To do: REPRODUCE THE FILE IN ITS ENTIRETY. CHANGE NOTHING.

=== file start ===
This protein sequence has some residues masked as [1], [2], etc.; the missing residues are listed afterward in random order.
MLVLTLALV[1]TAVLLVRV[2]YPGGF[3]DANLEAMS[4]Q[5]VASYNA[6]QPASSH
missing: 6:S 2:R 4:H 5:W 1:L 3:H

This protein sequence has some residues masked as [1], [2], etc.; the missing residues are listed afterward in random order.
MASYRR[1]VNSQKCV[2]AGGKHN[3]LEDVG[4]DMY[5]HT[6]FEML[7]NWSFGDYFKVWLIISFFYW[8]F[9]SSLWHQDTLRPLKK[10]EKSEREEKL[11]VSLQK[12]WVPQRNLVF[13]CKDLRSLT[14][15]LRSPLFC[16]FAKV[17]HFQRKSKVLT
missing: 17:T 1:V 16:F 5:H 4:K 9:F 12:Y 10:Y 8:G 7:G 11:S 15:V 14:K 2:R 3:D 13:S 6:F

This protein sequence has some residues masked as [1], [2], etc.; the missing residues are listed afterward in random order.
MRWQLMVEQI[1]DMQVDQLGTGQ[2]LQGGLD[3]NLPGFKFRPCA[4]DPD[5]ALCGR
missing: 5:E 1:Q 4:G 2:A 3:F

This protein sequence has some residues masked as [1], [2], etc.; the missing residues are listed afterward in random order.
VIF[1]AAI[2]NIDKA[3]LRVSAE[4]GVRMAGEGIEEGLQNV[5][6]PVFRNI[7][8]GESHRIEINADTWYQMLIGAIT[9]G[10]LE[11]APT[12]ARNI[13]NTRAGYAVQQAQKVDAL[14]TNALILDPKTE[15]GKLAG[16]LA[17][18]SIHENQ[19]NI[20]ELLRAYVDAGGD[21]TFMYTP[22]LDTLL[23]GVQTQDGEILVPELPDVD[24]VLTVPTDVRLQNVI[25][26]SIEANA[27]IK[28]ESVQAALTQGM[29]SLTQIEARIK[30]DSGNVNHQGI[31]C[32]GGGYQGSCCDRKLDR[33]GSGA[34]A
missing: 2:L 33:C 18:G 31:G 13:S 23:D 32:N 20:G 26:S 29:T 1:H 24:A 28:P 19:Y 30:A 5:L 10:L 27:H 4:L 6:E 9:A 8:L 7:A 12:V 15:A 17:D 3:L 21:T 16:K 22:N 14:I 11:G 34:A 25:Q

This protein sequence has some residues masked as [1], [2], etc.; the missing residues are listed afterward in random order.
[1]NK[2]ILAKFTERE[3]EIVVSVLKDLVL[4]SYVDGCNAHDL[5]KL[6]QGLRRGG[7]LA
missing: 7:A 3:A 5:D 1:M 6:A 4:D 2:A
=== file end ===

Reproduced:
This protein sequence has some residues masked as [1], [2], etc.; the missing residues are listed afterward in random order.
MLVLTLALV[1]TAVLLVRV[2]YPGGF[3]DANLEAMS[4]Q[5]VASYNA[6]QPASSH
missing: 6:S 2:R 4:H 5:W 1:L 3:H

This protein sequence has some residues masked as [1], [2], etc.; the missing residues are listed afterward in random order.
MASYRR[1]VNSQKCV[2]AGGKHN[3]LEDVG[4]DMY[5]HT[6]FEML[7]NWSFGDYFKVWLIISFFYW[8]F[9]SSLWHQDTLRPLKK[10]EKSEREEKL[11]VSLQK[12]WVPQRNLVF[13]CKDLRSLT[14][15]LRSPLFC[16]FAKV[17]HFQRKSKVLT
missing: 17:T 1:V 16:F 5:H 4:K 9:F 12:Y 10:Y 8:G 7:G 11:S 15:V 14:K 2:R 3:D 13:S 6:F

This protein sequence has some residues masked as [1], [2], etc.; the missing residues are listed afterward in random order.
MRWQLMVEQI[1]DMQVDQLGTGQ[2]LQGGLD[3]NLPGFKFRPCA[4]DPD[5]ALCGR
missing: 5:E 1:Q 4:G 2:A 3:F

This protein sequence has some residues masked as [1], [2], etc.; the missing residues are listed afterward in random order.
VIF[1]AAI[2]NIDKA[3]LRVSAE[4]GVRMAGEGIEEGLQNV[5][6]PVFRNI[7][8]GESHRIEINADTWYQMLIGAIT[9]G[10]LE[11]APT[12]ARNI[13]NTRAGYAVQQAQKVDAL[14]TNALILDPKTE[15]GKLAG[16]LA[17][18]SIHENQ[19]NI[20]ELLRAYVDAGGD[21]TFMYTP[22]LDTLL[23]GVQTQDGEILVPELPDVD[24]VLTVPTDVRLQNVI[25][26]SIEANA[27]IK[28]ESVQAALTQGM[29]SLTQIEARIK[30]DSGNVNHQGI[31]C[32]GGGYQGSCCDRKLDR[33]GSGA[34]A
missing: 2:L 33:C 18:G 31:G 13:S 23:D 32:N 20:G 26:S 29:T 1:H 24:A 28:P 19:Y 30:A 5:L 10:L 27:H 4:L 6:E 9:A 8:L 7:A 12:V 15:A 17:D 3:L 21:T 16:K 22:N 14:I 11:G 34:A 25:Q

This protein sequence has some residues masked as [1], [2], etc.; the missing residues are listed afterward in random order.
[1]NK[2]ILAKFTERE[3]EIVVSVLKDLVL[4]SYVDGCNAHDL[5]KL[6]QGLRRGG[7]LA
missing: 7:A 3:A 5:D 1:M 6:A 4:D 2:A